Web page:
Dr Sunkara said that more large randomised clinical trials of acupuncture in IVF were needed to settle the issue.

Paul Robin, the chairman of the Acupuncture Society, said: "I'm really surprised by these findings. I've been treating people for 20 years and in my experience treatment does seem to improve their chances of becoming pregnant. This study has shown that there's no proof that acupuncture can help - so that suggests that there should be lots more studies to examine the question. I'm convinced it can help."

Other studies that have claimed a benefit for acupuncture have hypothesised that it helps with relaxation during embryo transfer, which may boost the chances of a successful implantation and pregnancy. It has also been suggested that the therapy may increase blood flow to the womb.


NHS chasing its tail over superbugs

They beat down one problem and another pops up

A big drop in MRSA infection has brought the NHS within reach of the Government's target of halving rates by this year - but infections caused by Clostridium difficile have risen . In 2007-08 the number of MRSA cases fell to 4,438 - 588 above the target, Health Protection Agency data show. However, in the first quarter of this year a trend of falls in C. difficile bloodstream infections was reversed, with a 6 per cent rise: there were 10,586 cases of C. difficile blood infections in patients aged 65 and over.

A total of 966 cases of MRSA were reported - an 11 per cent drop on the previous quarter and an average of 322 cases a month. In 2004 John Reid, as the Health Secretary, said that infections of methicillin-resistant Staphyloccocus aureus should be cut to a monthly average of 321. At the time that was said to be unachievable. Even within the Department of Health, leaked documents last year showed there was serious concern it would not be met. But the recent fall in cases suggests that high-profile initiatives such as the "deep clean" of all hospitals and introduction of a mandatory "hygiene code" may have had the desired [temporary] effect.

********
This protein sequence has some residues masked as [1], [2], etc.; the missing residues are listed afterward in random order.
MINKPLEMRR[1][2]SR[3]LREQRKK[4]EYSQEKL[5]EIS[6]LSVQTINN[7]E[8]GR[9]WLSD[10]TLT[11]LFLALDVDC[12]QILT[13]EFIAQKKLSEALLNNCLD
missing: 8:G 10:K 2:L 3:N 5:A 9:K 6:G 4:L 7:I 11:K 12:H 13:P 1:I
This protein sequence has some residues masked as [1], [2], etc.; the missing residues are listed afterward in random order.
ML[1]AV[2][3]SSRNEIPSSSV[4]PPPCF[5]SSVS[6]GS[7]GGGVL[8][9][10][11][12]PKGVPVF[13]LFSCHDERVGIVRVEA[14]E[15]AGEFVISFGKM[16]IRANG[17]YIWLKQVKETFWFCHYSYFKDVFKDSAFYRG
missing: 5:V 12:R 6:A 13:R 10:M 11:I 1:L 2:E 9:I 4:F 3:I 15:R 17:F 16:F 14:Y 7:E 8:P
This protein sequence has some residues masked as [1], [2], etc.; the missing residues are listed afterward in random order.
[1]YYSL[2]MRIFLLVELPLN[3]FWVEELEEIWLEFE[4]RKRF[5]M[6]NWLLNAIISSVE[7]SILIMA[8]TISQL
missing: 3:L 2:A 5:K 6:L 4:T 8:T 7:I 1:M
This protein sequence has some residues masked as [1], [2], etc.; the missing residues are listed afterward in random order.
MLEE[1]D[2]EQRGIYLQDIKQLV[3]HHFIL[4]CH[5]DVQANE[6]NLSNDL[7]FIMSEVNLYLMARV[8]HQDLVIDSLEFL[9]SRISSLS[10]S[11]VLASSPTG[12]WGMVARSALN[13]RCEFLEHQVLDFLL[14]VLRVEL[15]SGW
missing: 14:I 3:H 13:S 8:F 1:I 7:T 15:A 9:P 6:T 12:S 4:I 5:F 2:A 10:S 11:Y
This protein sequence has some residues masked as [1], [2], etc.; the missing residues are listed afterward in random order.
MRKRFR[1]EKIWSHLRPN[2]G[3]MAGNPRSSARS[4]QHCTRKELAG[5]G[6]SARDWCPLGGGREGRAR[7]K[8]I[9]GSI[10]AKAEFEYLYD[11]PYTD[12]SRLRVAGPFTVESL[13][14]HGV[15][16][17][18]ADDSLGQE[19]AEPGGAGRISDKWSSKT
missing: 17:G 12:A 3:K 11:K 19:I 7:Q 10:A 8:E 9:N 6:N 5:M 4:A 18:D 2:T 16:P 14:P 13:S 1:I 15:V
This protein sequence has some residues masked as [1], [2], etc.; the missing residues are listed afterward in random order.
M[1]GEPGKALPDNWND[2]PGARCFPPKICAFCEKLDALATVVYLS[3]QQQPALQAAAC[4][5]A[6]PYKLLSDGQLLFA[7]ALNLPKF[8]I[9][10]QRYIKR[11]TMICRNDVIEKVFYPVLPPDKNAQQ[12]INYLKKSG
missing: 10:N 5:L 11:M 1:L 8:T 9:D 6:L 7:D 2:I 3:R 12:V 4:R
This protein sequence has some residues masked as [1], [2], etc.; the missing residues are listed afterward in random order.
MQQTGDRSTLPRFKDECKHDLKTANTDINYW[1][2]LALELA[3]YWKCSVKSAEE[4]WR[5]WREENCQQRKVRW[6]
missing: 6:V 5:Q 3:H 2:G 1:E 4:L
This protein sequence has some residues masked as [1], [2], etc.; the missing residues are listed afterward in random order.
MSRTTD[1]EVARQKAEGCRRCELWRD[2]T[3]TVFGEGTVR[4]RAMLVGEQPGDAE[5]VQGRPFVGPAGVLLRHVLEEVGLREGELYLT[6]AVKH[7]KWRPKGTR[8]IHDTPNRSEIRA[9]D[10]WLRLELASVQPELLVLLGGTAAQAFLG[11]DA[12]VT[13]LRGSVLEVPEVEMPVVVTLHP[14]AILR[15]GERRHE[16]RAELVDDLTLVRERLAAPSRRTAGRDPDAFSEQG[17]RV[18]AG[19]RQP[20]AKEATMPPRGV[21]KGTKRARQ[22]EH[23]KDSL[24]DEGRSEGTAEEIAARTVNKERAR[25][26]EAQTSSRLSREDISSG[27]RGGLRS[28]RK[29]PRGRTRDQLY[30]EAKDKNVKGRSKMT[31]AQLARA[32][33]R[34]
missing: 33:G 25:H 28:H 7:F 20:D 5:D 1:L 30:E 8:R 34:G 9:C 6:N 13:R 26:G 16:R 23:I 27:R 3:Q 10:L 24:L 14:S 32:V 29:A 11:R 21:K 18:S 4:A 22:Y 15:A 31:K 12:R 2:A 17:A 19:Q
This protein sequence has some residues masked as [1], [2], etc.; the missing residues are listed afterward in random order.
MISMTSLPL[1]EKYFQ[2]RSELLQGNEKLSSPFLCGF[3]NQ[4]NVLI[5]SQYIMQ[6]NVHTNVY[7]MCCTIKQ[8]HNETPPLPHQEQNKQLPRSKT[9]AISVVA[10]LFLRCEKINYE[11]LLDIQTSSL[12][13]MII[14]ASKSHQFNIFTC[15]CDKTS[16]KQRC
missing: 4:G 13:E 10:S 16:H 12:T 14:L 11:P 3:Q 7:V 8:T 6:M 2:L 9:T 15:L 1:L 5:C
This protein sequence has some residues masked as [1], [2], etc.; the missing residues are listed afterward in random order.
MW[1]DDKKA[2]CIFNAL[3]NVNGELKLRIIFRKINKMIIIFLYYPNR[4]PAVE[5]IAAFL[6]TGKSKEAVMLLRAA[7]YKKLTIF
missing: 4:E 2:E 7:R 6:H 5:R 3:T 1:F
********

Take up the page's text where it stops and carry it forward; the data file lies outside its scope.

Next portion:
MRSA and C. difficile are carried by some healthy people, but the bacteria can cause illness when they grow unchecked, elderly hospital patients being particularly at risk. Annual figures showed a decline for both infections.

Alan Johnson, the Health Secretary, described the decreases as a remarkable achievement. "Our strategy is clearly having an impact, with our challenging target now within touching distance, but this is not an issue we can be complacent about and we will continue to focus our efforts on reducing infections further," he said.

Graham Tanner, chairman of National Concern for Healthcare Infections, said: "It should be remembered that over four years, more than 20,000 patients have suffered an MRSA infection, and in excess of 200,000 contracted C. difficile."

Andrew Lansley, the Conservative Shadow Health Secretary, said that the Government would not have met its MRSA target had it measured the yearly rates to March. To achieve half of the 7,700 MRSA infections in 2003-04, the NHS would have had to limit rates to just 3,850 cases this financial year, he said. "Every case of a hospital infection is one too many, but in four years Labour hasn't even been able to halve MRSA rates, he said. "They have only got round to admitting they have missed the target by moving the goalposts. This shows just how much they've dithered and delayed over tackling hospital infections."